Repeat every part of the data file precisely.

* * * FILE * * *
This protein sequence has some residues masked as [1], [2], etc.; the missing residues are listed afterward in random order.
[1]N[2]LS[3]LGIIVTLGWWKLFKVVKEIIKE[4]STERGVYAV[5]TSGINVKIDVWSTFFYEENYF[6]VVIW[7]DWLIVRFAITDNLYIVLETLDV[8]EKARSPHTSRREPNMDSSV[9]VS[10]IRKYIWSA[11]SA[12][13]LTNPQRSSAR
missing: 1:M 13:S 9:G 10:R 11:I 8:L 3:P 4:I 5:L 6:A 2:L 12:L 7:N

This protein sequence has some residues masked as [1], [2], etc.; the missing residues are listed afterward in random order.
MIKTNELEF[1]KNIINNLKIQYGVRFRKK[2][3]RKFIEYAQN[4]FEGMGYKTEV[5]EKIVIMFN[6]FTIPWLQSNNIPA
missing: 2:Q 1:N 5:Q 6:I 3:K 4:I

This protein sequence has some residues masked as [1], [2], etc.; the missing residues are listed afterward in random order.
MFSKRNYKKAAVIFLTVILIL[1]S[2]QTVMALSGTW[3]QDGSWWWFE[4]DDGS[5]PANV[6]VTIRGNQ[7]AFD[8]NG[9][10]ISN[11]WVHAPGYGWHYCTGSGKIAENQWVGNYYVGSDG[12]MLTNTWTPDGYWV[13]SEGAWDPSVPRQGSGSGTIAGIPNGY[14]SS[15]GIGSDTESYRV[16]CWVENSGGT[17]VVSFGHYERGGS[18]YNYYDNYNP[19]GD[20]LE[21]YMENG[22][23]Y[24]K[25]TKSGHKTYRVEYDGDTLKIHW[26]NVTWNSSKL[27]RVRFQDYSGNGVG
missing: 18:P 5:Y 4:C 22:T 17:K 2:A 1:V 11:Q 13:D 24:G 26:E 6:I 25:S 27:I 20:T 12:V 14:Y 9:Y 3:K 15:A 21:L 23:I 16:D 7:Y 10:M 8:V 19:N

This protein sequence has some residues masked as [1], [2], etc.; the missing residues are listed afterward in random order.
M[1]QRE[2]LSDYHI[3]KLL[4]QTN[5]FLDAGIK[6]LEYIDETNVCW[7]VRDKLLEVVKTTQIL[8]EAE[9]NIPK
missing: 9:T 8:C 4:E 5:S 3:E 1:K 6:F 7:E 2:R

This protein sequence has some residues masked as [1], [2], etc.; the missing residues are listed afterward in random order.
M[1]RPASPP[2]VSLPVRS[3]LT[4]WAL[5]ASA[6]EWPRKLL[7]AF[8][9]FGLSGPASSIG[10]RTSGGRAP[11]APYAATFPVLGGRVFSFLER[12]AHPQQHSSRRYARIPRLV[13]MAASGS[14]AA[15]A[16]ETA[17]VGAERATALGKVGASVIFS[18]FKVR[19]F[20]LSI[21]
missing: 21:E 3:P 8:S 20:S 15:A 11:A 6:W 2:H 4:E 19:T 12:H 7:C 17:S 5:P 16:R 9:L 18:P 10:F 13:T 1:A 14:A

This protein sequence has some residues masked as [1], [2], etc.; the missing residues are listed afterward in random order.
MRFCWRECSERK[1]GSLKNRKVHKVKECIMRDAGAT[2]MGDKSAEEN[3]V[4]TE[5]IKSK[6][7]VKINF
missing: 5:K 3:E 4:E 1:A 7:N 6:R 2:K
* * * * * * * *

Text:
This protein sequence has some residues masked as [1], [2], etc.; the missing residues are listed afterward in random order.
[1]N[2]LS[3]LGIIVTLGWWKLFKVVKEIIKE[4]STERGVYAV[5]TSGINVKIDVWSTFFYEENYF[6]VVIW[7]DWLIVRFAITDNLYIVLETLDV[8]EKARSPHTSRREPNMDSSV[9]VS[10]IRKYIWSA[11]SA[12][13]LTNPQRSSAR
missing: 1:M 13:S 9:G 10:R 11:I 8:L 3:P 4:I 5:L 6:A 2:L 12:L 7:N

This protein sequence has some residues masked as [1], [2], etc.; the missing residues are listed afterward in random order.
MIKTNELEF[1]KNIINNLKIQYGVRFRKK[2][3]RKFIEYAQN[4]FEGMGYKTEV[5]EKIVIMFN[6]FTIPWLQSNNIPA
missing: 2:Q 1:N 5:Q 6:I 3:K 4:I

This protein sequence has some residues masked as [1], [2], etc.; the missing residues are listed afterward in random order.
MFSKRNYKKAAVIFLTVILIL[1]S[2]QTVMALSGTW[3]QDGSWWWFE[4]DDGS[5]PANV[6]VTIRGNQ[7]AFD[8]NG[9][10]ISN[11]WVHAPGYGWHYCTGSGKIAENQWVGNYYVGSDG[12]MLTNTWTPDGYWV[13]SEGAWDPSVPRQGSGSGTIAGIPNGY[14]SS[15]GIGSDTESYRV[16]CWVENSGGT[17]VVSFGHYERGGS[18]YNYYDNYNP[19]GD[20]LE[21]YMENG[22][23]Y[24]K[25]TKSGHKTYRVEYDGDTLKIHW[26]NVTWNSSKL[27]RVRFQDYSGNGVG
missing: 18:P 5:Y 4:C 22:T 17:K 2:A 1:V 11:Q 13:D 24:G 26:E 6:I 25:S 27:I 20:T 12:V 14:Y 9:Y 3:K 15:A 21:L 23:I 16:D 7:Y 10:M 8:V 19:N

This protein sequence has some residues masked as [1], [2], etc.; the missing residues are listed afterward in random order.
M[1]QRE[2]LSDYHI[3]KLL[4]QTN[5]FLDAGIK[6]LEYIDETNVCW[7]VRDKLLEVVKTTQIL[8]EAE[9]NIPK
missing: 9:T 8:C 4:E 5:S 3:E 1:K 6:F 7:E 2:R

This protein sequence has some residues masked as [1], [2], etc.; the missing residues are listed afterward in random order.
M[1]RPASPP[2]VSLPVRS[3]LT[4]WAL[5]ASA[6]EWPRKLL[7]AF[8][9]FGLSGPASSIG[10]RTSGGRAP[11]APYAATFPVLGGRVFSFLER[12]AHPQQHSSRRYARIPRLV[13]MAASGS[14]AA[15]A[16]ETA[17]VGAERATALGKVGASVIFS[18]FKVR[19]F[20]LSI[21]
missing: 21:E 3:P 8:S 20:S 15:A 11:A 6:W 2:H 4:E 19:T 12:H 7:C 17:S 5:P 16:R 9:L 18:P 10:F 13:T 1:A 14:A

This protein sequence has some residues masked as [1], [2], etc.; the missing residues are listed afterward in random order.
MRFCWRECSERK[1]GSLKNRKVHKVKECIMRDAGAT[2]MGDKSAEEN[3]V[4]TE[5]IKSK[6][7]VKINF
missing: 5:K 3:E 4:E 1:A 7:N 6:R 2:K